All the hype last year seemed to be about the new supercharged motorcycle, the Kawasaki H2. I admit that I recognized the photos, and realized that supercharging a motorcycle wasn’t necessarily something new, but doing so on a mass production scale was way “off the reservation” by today’s standards. That being said, I wasn’t rushing over to the magazine stand to consume the latest reviews; a track performance sport bike is probably not in my near future, to say the least. I’m of course not going to kid you, even I’m somewhat of a gear head, so given the opportunity, I’m going to snap a photo; if nothing else to whet the appetite for the rest of the speed demons I know. I salute Kawasaki for the effort made, raising the bar, inviting mass publicity to their brand, and hopefully some of this race technology will make its way down to the entry level bikes over time (turbo charging your economy 4-banger is becoming more standard in cars these days after all). If you’re looking for the rundown on the new H2, I’ll leave you with this.
If you haven’t detected the common theme over the past few posts, my mission to find a sport touring and or “adventure” bike is pretty much what led me to the Kawasaki booth. Kawasaki is now making their “Adventure” bike, the Versys, in 650 & 1000 cc now. Admittedly, the Versys (Versatile System) is not all that unlike the Hypermotard, Multistrada, Tiger 1050, V-strom, and the FJ-09: while folks may apply the word “Adventure”, from the factory these bikes are very minimally, if at all, designed to be ridden off-road in their factory form. Most of them with 17” front & rear wheels, roughly 5” of suspension travel, and street tires. While I wouldn’t say this completely disqualified the Versys from the list, the look on my wife’s face suggests there are other bikes in my future. As a side note, I have seen many a thread on Adventure Rider (among other boards) about off road adventures on a Versys, so if you’re also researching sport touring options, look it up.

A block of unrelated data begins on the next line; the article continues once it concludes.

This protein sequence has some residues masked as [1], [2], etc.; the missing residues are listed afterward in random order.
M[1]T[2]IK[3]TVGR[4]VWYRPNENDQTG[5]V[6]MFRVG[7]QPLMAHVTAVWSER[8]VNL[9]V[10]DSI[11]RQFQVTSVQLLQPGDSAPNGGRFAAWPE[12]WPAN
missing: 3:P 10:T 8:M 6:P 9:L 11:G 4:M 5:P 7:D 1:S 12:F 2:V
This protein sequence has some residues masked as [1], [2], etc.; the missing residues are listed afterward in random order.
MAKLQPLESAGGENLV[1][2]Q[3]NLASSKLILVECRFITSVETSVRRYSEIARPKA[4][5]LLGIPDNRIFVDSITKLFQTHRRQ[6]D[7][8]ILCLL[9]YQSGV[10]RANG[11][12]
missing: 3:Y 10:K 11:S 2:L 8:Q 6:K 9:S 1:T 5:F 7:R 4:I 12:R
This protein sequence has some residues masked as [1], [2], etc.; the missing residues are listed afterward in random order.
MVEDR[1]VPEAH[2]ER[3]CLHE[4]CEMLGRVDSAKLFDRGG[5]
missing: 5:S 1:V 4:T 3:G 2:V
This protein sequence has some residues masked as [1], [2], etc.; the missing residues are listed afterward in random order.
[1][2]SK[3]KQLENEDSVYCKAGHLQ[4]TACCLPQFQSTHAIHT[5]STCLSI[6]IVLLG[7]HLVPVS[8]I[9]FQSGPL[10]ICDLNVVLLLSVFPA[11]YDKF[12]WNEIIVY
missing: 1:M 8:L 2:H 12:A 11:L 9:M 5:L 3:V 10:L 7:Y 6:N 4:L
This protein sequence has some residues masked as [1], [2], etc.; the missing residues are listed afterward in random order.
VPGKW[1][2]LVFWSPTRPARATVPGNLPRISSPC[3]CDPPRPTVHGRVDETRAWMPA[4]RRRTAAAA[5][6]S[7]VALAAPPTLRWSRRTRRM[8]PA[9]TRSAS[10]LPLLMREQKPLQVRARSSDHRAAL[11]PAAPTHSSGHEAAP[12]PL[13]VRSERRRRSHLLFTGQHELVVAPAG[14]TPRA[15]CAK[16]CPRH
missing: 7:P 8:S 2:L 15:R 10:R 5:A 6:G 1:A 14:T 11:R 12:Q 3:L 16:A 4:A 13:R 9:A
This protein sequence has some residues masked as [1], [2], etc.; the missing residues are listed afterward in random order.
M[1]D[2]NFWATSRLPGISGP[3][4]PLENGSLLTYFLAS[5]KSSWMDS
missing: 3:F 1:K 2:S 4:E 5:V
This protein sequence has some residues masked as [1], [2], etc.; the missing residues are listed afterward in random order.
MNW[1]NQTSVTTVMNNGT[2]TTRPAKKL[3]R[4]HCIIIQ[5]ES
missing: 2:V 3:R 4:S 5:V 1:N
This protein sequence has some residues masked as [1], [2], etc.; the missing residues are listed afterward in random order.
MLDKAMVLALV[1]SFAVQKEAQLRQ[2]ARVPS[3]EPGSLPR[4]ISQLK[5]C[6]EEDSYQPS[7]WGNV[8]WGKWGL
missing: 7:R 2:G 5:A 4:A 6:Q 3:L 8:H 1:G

A few steps away sat Kawasaki’s “new” Vulcan 650; “I’ll bite” I said to myself and plopped down on the demo model. I had actually just read an article about it the other day; Kawasaki slightly re-tuned the Ninja 650 engine for more low end torque, threw in some cruiser looks, and marketed it as the new 650 cruiser. While at first this seemed like a total snooze to me, after reading more I discovered they included 3 position adjustable foot controls, handle bars, and rider seats. So, suddenly the “it’s a 650, so what?” crowd has something to consider: All the large manufacturers are vying to entice new prospective riders onto their brand, now Kawasaki has made fitment of the first bike easier than ever, at no extra charge. Mind you, I knew all this when I sat on the demo; what happened next surprised me: suddenly my dedicated passenger climbed aboard a demo, solo. A wise Kawasaki representative walked over and started up a conversation about all the options available. Unbeknownst to me, Kawasaki brought enough Vulcan S models to outfit one in each “rider size” so you can sit in three different control configurations; the Boss was sold. She’s been practicing on an ’82 Honda 650 Nighthawk, which is somewhat intimidating because the center of gravity is so high; Not with the Vulcan S, 27” seat height, 498 lbs. wet, and completely customizable control and seating options. While it’s not very high on my “want” list; make no mistake, if the wife decides she wants one, I will have no qualms about riding it to work when the temperatures get well below her comfort threshold; and do so gladly. Rumor is that it’s quite sporty, and for “entry level” $6,999 (without ABS) is a sweet deal when you can pick a seat that actually fits your posterior without having shell out $300 extra.